Treatment failure occurs in up to 30% of patients treated with steroids for inflammatory diseases. The aim of this study was to explore the potential role of 21 cytokines in steroid-resistant inflammatory disease and to develop methods to restore steroid sensitivity through cytokine manipulation. The dexamethasone inhibition of lymphocyte proliferation assay correlates with the outcome of steroid therapy in ulcerative colitis (UC) and other inflammatory diseases. Using this assay, PBMC production of 21 cytokines, assayed by cytokine bead array, was correlated with percentage of suppression of proliferation by 10−6 M dexamethasone (Imax) in 26 healthy volunteers. Effects of the addition of exogenous cytokines to induce steroid resistance in PBMCs from healthy volunteers and cytokine blockade to improve steroid sensitivity in PBMCs from patients with steroid-resistant UC were then explored. Production of IL-1α, IL-10, IL-17, IFN-γ, G-CSF, GM-CSF, TNF-α, and IFN-inducible protein 10 (IP-10) correlated significantly with in vitro steroid sensitivity; however, only IL-2 and TNF-α reduced steroid sensitivity when added exogenously. Addition of IL-10 enhanced steroid suppression. Immunoneutralization or receptor blockade of IL-2, but not TNF-α, IFN-γ, IL-4, IL-17, or IP-10 increased steroid sensitivity in cells from steroid-resistant UC patients. Neutralization of IL-10 reduced steroid sensitivity. Of the large panel of cytokines studied, IL-2 appears to have the greatest antagonistic effect on the antiproliferative effect of steroids. These data suggest that IL-2 inhibition in vivo may improve the response to steroids in steroid-resistant individuals.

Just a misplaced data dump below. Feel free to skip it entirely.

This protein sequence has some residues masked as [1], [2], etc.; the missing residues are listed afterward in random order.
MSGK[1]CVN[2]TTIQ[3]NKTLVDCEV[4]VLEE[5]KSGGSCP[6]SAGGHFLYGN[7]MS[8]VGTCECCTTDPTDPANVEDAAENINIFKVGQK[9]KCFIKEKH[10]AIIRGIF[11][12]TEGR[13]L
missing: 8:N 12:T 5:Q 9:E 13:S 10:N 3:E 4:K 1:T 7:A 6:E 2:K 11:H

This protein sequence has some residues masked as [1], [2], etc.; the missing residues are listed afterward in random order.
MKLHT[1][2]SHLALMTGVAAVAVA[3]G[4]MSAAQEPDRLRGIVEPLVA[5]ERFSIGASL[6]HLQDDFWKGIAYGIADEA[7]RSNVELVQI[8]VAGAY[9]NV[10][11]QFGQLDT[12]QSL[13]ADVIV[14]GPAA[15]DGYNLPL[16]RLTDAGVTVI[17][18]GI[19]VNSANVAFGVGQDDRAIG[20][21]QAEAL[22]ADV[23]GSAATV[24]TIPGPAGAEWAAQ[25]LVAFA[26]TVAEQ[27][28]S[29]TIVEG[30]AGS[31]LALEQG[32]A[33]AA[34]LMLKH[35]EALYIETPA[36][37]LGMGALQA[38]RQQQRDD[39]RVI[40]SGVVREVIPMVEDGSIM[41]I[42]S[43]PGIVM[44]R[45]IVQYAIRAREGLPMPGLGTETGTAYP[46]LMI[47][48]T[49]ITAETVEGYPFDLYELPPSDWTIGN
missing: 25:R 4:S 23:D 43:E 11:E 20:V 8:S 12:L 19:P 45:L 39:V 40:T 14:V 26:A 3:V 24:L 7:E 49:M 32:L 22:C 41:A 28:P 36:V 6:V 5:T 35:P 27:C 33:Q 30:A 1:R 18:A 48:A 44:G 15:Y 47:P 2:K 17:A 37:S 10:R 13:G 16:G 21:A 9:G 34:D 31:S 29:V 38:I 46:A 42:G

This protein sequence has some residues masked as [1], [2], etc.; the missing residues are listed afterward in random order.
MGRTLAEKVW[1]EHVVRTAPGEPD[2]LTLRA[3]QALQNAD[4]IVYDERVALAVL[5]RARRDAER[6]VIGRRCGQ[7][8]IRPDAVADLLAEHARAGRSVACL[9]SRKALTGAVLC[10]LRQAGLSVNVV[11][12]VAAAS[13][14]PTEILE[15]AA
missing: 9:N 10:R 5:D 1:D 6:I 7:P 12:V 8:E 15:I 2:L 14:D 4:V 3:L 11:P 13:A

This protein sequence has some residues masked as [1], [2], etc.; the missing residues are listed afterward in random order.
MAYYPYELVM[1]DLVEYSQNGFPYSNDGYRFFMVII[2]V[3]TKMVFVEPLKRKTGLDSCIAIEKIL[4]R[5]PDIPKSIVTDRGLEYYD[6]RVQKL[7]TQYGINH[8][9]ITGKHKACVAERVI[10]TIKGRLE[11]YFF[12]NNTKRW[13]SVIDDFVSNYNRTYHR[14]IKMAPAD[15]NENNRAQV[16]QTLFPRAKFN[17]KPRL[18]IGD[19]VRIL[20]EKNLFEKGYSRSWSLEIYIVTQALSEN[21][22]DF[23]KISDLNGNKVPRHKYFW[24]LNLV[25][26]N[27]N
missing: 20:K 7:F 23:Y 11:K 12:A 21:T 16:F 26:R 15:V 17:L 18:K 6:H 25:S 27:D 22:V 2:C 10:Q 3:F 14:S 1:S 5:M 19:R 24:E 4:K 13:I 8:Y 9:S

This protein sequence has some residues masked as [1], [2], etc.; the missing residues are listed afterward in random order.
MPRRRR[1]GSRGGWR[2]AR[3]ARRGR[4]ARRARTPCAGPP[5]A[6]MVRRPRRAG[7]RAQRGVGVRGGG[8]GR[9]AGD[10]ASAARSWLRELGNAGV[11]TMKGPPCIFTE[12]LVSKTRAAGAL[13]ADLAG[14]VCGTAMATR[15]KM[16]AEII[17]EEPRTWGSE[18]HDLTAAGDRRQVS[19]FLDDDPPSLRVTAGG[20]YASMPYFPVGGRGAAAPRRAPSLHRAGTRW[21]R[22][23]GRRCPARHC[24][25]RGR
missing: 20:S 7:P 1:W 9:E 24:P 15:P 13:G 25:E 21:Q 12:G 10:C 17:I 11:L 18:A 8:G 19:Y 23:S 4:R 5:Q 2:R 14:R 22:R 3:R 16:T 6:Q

|Translated title of the contribution||The Effects of Cytokines on Suppression of Lymphocyte Proliferation by Dexamethasone1|
|Pages (from-to)||164 - 171|
|Number of pages||7|
|Journal||Journal of Immunology|
|Publication status||Published - 1 Jul 2009|